Too many of us live by the catchphrase, “sleep when you’re dead.” When it feels like there is more to do than the day allows, we surrender our sleep hours and then make up for it by consuming an excessive amount of caffeine the next day. After a few days, we’re so exhausted that we can hardly hold our heads up.
The market is flooded with different kinds of products that try to imitate, and even exceed, the level of alertness that ample sleep time provides: energy drinks, caffeine pills, coffee concentrates, even body wash that claims to deposit caffeine directly into the skin. There seems to be a notion that the greatest downfall of a semi-sleepless night is the next day’s fatigue. But more and more, scientists are finding that sleep disruption is linked to a number of health threats, including obesity, immune system and cardiovascular dysfunction, depression, and an increased risk of cancer.
“Sleep is critical for our cognitive health, and if you want a workforce that is creative and can solve problems, then the brain that has slept will be far superior to the tired brain,” Russell Foster, Ph.D. said in an interview he did as an Oxford medical researcher. Foster has received international acclaim for his discovery of non-rod, non-cone ocular photoreceptors and is Professor of Circadian Neuroscience at the University of Oxford, as well as an Alliance member. Last month, he was featured in another article on the importance of getting a proper night’s sleep in Scientific American magazine.
According to Foster, there are several steps we can take to improve the quality of sleep we get at night. For instance, he says it’s important to “minimize your exposure to light 30 to 60 minutes before bed.” The artificial light—whether it’s coming from a cell phone, TV, or overhead lightbulb—inhibits our brain’s production of melatonin, which is a hormone found naturally in the body that helps us sleep.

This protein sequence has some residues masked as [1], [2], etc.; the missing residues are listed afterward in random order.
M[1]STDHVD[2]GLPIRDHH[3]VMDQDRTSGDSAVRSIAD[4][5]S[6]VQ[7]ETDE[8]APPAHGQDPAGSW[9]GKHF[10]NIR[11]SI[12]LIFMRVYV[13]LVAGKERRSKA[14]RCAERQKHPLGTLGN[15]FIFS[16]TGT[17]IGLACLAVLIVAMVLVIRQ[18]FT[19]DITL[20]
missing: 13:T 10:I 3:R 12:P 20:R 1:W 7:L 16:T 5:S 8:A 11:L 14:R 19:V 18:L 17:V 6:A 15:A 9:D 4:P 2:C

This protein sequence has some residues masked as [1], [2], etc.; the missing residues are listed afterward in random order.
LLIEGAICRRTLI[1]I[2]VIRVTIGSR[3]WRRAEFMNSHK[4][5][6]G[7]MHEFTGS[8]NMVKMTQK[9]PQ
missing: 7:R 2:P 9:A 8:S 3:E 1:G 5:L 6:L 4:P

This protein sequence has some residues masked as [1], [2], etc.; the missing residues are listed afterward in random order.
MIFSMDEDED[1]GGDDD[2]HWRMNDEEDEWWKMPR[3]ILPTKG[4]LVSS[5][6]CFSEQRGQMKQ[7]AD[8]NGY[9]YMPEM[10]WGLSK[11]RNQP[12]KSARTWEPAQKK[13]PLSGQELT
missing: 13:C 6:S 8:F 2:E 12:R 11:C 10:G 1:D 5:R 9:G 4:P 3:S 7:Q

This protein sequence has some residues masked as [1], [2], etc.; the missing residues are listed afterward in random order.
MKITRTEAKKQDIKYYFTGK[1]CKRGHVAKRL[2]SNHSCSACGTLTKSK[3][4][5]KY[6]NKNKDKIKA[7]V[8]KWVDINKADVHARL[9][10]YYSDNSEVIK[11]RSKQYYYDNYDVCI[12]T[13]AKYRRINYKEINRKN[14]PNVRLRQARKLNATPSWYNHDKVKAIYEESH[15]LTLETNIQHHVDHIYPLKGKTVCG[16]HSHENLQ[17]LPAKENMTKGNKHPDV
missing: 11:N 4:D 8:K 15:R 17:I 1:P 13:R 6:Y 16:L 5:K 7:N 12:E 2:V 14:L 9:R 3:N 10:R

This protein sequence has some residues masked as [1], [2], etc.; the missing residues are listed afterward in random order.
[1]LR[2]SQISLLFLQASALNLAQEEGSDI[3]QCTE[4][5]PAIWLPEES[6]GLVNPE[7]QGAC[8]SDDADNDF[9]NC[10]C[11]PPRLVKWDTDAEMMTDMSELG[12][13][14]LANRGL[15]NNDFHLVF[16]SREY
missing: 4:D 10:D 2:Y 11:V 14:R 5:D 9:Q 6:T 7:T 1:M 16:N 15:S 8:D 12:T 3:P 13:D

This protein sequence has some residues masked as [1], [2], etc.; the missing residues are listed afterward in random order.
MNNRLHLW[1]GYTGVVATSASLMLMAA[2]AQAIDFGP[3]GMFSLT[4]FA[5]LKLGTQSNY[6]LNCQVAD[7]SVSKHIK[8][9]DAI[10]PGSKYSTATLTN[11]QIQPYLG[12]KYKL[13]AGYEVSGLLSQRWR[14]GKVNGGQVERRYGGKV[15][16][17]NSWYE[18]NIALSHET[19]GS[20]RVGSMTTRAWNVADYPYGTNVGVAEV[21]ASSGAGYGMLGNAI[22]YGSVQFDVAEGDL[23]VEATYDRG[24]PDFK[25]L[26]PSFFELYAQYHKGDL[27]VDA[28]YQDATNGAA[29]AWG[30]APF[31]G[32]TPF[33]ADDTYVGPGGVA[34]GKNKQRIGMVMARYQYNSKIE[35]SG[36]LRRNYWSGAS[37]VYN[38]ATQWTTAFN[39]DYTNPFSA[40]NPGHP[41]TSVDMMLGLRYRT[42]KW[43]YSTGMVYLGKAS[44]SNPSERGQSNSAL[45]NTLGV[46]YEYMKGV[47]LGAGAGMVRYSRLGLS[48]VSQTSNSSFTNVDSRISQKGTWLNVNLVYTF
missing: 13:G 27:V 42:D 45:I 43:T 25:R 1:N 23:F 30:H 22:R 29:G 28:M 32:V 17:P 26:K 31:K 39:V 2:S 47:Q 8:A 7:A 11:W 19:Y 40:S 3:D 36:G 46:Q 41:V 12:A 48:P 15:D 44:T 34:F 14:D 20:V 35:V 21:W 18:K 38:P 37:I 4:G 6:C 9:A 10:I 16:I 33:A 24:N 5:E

Just as our eyes rely on diminished lighting to help us fall asleep, it’s equally important to have exposure to natural light when we wake up. This natural morning light, which Foster calls “the best medicine,” helps resynchronize our circadian rhythm; it gives us a feeling of alertness and stabilizes our body clock for “a proper winding down later in the evening.”
In order to assess how much sleep we actually need, Foster recommends paying attention to sleep patterns on the weekend or during holidays. “If you are dependent upon an alarm clock to get you out of bed; if you take a long time to wake up; if you feel sleepy and irritable during the day; if your behavior is overly impulsive, it means you are probably not getting enough sleep,” he says.
More advice on sleep deprivation is available from the National Center on Sleep Disorders Research. Last year, the center addressed sleep deprivation as “an unmet public health problem.” Thanks to scientists like Foster, and other research that is underway worldwide, we now know that the best way to get the most out of your day is to get the right amount of sleep.